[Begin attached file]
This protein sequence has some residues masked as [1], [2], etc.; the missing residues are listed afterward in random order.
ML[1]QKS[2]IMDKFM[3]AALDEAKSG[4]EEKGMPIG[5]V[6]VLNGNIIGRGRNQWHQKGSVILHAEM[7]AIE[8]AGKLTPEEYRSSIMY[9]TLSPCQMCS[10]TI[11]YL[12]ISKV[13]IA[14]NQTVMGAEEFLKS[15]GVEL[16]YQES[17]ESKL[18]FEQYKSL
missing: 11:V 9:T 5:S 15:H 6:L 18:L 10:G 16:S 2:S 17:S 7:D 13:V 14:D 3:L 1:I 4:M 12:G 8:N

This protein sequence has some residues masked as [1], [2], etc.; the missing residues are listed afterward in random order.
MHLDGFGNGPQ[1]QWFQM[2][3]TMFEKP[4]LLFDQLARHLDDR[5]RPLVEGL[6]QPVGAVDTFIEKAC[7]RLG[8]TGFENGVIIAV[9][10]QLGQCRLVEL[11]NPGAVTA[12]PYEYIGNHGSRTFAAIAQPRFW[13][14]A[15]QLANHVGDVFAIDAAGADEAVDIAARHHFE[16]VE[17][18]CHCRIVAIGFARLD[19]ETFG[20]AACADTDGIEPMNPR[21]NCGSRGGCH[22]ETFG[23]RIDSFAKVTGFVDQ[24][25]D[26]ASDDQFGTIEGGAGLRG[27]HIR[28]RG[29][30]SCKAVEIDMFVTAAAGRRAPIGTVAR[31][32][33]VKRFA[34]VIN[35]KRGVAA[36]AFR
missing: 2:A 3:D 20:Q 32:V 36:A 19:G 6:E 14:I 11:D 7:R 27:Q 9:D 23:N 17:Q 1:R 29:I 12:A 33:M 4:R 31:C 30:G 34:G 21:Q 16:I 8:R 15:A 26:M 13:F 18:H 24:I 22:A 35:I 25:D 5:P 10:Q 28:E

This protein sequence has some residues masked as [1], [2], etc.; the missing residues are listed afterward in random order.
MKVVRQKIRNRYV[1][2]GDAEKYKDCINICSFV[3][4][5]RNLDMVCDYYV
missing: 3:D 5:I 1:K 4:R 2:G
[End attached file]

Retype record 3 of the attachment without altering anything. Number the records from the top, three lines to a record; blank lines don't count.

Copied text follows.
This protein sequence has some residues masked as [1], [2], etc.; the missing residues are listed afterward in random order.
MKVVRQKIRNRYV[1][2]GDAEKYKDCINICSFV[3][4][5]RNLDMVCDYYV
missing: 3:D 5:I 1:K 4:R 2:G